Alemayehu Tegenu, the Ethiopian minister for water, Irrigation and Energy explains that the dam construction is designed as per International requirements for equitable and reasonable utilization and it will not make any significant harm to the downstream countries that are opposed to its construction.
The statement comes despite an escalated campaign by the Egyptian government against the Ethiopian Renaissance Dam under its current specifications to protect Egypt’s historic interests in Nile water, following failed technical negotiations with Ethiopia.
The campaign by Egypt aims partly to persuade the international community to reject the dam’s construction because it may lead to further conflict and instability in the Nile Basin, Initial reports indicated.
But Alemayehu Tegenu explains that the dam construction is designed as per International requirements for equitable and reasonable utilization and it will not make any significant harm to the downstream countries that are opposed to its construction.
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Ethiopia hired International experts to carry out a social and economic impact study and the water flow mode of the Nile but Egypt says it was not sufficient.
According to Tegenu, Ethiopia proposed to Egypt the study by hiring International consultants, but they instead hired consultants to put the proposal on the shelf and jeopardise the dam construction.
But Ahmed Abdel Aziz Mostafa the Ambassador of the Arab Republic of Egypt to Uganda says the post-studies were not enough and were missing a lot of facts. He says such a project can endanger not only Egypt but Sudan sources of water.
Mostafa adds that there is need for further scientific studies in order to realize and not lead the area to any dangerous adventures.
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The Ambassador says they are now engaged in dialogue with Ethiopia in order for Egypt to provide them with more reasonable solutions which can lead to a win-win solution for all.
The Nile Basin covers an area of 3.18 million square kilometres and shared by 11 countries. These include Burundi, DR Congo, Egypt, Eritrea, Ethiopia, Kenya, Rwanda, South Sudan, Sudan, Tanzania and Uganda. All these countries are seeking to generate hydro power as a source of energy from the Nile.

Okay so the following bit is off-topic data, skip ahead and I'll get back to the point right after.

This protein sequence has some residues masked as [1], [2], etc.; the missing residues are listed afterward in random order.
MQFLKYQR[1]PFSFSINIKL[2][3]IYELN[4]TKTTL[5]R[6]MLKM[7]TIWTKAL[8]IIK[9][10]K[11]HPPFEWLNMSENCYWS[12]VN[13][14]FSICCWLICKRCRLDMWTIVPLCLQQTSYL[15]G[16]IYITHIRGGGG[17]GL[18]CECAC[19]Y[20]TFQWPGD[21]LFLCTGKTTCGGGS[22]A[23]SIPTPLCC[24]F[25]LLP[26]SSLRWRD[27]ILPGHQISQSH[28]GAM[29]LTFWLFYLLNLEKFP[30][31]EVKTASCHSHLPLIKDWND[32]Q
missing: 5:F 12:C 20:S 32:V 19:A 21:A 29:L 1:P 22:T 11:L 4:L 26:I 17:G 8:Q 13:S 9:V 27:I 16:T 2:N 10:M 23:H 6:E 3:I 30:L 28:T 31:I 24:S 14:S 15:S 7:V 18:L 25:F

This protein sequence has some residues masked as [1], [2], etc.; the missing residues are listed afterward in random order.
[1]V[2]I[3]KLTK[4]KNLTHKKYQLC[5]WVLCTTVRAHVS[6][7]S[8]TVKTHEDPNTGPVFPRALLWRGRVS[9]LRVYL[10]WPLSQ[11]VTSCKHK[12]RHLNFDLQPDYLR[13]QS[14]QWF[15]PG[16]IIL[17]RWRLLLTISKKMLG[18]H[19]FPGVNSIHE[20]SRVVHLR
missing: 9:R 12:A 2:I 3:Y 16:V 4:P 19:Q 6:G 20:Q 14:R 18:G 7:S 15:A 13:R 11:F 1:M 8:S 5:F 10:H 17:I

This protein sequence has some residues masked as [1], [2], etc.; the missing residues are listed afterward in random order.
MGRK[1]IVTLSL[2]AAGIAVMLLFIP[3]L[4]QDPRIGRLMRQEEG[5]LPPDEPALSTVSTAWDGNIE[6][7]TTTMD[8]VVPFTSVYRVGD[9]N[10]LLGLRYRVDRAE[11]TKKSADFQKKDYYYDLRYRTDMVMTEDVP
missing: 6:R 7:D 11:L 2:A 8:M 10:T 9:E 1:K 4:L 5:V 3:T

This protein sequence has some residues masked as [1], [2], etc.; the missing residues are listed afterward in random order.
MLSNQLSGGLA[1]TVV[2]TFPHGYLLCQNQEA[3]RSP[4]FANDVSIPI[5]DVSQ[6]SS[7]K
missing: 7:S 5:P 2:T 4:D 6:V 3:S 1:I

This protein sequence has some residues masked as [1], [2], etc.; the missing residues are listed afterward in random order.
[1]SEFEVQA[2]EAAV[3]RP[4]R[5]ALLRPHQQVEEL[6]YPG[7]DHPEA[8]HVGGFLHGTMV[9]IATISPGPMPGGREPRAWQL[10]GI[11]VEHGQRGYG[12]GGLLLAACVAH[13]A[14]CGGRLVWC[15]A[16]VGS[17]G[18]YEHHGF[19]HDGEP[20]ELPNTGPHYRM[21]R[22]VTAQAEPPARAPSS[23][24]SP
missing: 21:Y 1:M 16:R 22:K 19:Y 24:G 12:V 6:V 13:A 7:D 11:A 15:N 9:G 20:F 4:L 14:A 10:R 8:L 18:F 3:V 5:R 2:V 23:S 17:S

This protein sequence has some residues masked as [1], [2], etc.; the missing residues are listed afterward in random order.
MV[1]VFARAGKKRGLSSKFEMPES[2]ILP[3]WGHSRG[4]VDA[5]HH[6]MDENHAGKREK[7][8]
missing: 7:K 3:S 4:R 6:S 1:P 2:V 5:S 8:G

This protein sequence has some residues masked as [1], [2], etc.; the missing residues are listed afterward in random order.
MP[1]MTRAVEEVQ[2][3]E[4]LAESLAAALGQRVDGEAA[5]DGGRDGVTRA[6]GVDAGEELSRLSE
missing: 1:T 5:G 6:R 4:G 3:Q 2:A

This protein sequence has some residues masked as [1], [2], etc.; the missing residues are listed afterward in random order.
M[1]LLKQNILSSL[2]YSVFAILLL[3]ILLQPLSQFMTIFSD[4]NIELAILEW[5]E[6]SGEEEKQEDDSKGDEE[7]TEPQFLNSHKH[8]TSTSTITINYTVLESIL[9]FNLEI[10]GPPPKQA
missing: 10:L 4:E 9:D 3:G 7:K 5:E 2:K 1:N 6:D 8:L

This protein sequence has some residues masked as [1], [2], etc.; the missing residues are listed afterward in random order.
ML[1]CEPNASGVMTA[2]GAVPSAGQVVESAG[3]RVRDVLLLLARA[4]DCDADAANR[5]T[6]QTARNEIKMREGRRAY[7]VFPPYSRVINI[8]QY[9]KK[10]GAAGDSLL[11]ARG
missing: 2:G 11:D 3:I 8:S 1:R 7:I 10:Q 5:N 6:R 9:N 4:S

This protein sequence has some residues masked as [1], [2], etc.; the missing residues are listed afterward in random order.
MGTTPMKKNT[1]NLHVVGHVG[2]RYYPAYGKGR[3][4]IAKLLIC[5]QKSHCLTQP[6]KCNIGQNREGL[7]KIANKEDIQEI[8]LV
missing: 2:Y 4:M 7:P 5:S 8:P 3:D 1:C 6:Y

Currently before embarking on any project on the Nile, Ambassador Ahmed Abdel Aziz says as a country that is downstream, they still seek for permission from other states and the World Bank.
Since May 20 2010, Egypt declined to sign the Entebbe Accord agreement that would replace a colonial-era law that gave most of the River Nile's waters to Egypt and Sudan. Uganda, Kenya, Rwanda, Tanzania and Ethiopia were the original signatories followed by Burundi n 2011. The Democratic Republic of Congo is yet to sign too.
South Sudan which joined the Nile Basin Initiative in 2012 and current chair is going to ratify the Entebbe Accord. Jemma Nunu Kumba the Nile council of Ministers chairperson from South Sudan says her country’s Council of Minister has already approved it and passed to the National Assembly for ratification.
But the Egyptian Ambassador says they have their differences with the accord and want the rest of the countries to respect their rights and ensure the Entebbe Accord meets International standards.
State Minister for Water Betty Bigombe says the question of Egypt’s rights does not arise since Egypt is insisting that the other nine countries should honor the 1929 colonial agreement.
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Member states of the Nile Basin Initiative yesterday marked the Nile Day in Kampala under the Theme: “National Challenges, Trans-boundary solutions.” The Nile Day is an annual celebration of the establishment of the Nile Basin Imitative on 22nd February 1999 by Ministers in charge of Water Affairs in the 11 Nile Basin countries.